– I ask the Prime Minister whether it is a fact that approximately twenty temporary officers, whose services were used in various zones for the purposes of Commonwealth loan campaigns, have been co-opted in order to assist the recruiting campaign. Is it also a fact that discontent prevails among them because they have been asked to work at week-ends, including Sundays, without extra payment?
– It is true that a certain number of officials from the loans organization on the advertising side - I do not know the precise number - have being co-opted to assist in the recruiting campaign. It is also true that certain questions have been raised by the DirectorGeneral of Recruiting with me in relation to the possibility of some adjustment of pay for the officers concerned having regard to their extra duty. I do not know that the matter goes to the point of discontent. However, the questions are now before me and are awaiting my attention.
– I direct a question to the Minister acting for the Minister for Defence in connexion with the intensive publicity campaign that is now being conducted throughout Australia in order to encourage recruiting. Practically all of the publicity is being obtained through city and provincial newspapers, but I point out that there is another very valuable publicity medium in Sydney and in certain other cities known as the suburban free press. It appears that recruiting publicity is not being directed in any way through that medium. Will the Minister investigate this medium and direct that space in suburban free newspapers be used for recruiting campaign publicity wherever it would be beneficial to do so?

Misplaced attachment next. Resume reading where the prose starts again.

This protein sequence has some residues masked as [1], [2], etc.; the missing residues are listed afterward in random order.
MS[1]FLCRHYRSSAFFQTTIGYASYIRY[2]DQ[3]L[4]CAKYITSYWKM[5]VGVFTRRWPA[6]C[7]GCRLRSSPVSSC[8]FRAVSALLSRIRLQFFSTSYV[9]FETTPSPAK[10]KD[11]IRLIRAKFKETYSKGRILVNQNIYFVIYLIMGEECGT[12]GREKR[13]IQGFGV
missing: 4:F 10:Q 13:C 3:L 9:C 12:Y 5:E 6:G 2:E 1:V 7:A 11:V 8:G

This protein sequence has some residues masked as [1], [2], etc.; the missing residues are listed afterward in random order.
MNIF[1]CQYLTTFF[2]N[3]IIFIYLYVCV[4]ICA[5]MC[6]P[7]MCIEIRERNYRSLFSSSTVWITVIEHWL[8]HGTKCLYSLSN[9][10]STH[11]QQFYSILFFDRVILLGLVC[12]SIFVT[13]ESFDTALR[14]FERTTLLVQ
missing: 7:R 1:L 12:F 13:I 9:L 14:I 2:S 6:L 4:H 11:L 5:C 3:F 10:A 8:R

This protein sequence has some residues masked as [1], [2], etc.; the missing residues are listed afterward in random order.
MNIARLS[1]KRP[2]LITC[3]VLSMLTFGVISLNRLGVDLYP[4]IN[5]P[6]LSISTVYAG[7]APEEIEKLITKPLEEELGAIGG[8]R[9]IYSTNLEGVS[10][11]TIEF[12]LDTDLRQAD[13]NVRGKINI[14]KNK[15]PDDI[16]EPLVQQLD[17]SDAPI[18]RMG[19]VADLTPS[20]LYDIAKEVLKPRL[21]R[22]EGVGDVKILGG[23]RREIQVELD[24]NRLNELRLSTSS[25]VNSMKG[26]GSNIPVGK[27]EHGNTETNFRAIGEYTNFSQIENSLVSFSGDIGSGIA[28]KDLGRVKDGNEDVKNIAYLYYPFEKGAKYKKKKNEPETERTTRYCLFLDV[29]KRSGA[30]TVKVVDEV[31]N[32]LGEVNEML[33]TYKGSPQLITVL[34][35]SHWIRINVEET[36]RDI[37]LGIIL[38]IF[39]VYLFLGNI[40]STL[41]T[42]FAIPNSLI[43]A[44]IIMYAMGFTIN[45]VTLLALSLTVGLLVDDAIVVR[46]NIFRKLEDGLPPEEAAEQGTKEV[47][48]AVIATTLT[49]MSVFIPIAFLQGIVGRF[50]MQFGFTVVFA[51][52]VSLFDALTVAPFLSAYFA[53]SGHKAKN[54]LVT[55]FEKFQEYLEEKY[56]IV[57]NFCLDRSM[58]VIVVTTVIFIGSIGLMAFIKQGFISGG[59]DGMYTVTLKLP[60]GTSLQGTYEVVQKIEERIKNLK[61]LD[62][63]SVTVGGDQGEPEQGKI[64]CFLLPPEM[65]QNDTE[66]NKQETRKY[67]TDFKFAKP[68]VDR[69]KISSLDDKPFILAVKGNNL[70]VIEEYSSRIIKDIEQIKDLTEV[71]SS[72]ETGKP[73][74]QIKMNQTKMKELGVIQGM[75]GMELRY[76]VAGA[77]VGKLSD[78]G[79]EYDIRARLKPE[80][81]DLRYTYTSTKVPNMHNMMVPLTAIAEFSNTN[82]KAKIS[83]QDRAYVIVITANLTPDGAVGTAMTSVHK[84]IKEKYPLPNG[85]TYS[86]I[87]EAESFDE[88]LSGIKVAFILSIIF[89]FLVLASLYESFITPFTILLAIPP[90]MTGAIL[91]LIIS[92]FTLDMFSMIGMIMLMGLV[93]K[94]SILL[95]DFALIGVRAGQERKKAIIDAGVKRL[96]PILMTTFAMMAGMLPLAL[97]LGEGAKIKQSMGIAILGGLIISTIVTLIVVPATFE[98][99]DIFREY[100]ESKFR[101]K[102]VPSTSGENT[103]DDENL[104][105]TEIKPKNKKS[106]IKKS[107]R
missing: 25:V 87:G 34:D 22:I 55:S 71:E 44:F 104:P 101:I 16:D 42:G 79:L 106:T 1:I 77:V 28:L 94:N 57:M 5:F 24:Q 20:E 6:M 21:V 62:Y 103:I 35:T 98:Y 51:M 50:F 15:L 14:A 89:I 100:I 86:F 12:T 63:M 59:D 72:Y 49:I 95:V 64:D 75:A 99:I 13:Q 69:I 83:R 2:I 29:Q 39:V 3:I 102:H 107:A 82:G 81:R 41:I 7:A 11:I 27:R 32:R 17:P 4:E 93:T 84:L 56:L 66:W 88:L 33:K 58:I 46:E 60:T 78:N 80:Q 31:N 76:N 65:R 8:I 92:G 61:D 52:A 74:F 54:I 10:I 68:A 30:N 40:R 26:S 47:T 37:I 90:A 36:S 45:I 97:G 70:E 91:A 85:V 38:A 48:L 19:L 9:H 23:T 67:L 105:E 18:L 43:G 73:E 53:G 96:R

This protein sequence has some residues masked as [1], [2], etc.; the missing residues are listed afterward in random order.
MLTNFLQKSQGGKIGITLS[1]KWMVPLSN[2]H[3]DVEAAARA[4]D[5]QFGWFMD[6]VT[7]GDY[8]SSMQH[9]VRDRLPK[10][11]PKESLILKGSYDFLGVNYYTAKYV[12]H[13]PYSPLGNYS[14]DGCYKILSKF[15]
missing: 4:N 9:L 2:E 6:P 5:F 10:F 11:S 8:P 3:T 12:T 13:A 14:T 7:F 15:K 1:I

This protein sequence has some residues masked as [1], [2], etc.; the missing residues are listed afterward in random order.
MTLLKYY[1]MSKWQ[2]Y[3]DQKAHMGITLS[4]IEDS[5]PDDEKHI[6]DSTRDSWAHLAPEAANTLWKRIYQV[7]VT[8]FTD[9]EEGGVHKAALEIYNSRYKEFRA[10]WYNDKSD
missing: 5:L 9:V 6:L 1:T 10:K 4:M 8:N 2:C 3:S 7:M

– A very active publicity campaign is being conducted for the purpose of stimulating recruiting. I was unaware that the free press mentioned by the honorable member was not being used in this campaign, but I shall have investigations made and ascertain whether such newspapers can be used profitably in the recruiting campaign.
– by leave - The right honorable member for Barton (Dr. Evatt) recently requested information on the
United Nations’ military and political plans for Korea and asked whether the Australian Government was a party to such plans. As honorable members will be aware, the General Assembly of the United Nations has just adopted a resolution proposed by eight countries, including Australia, defining United Nations objectives in Korea. A copy of this resolution, which was adopted by a vote of 47 to 5, with seven abstentions, is annexed. The General Assembly recommended -
At the same time the Assembly established a commission, to be known as the United Nations Commission for the Unification and Rehabilitation of Korea. This commission, of which Australia is a member, has the functions of the present United Nations Commission on Korea and, in addition, responsibility for -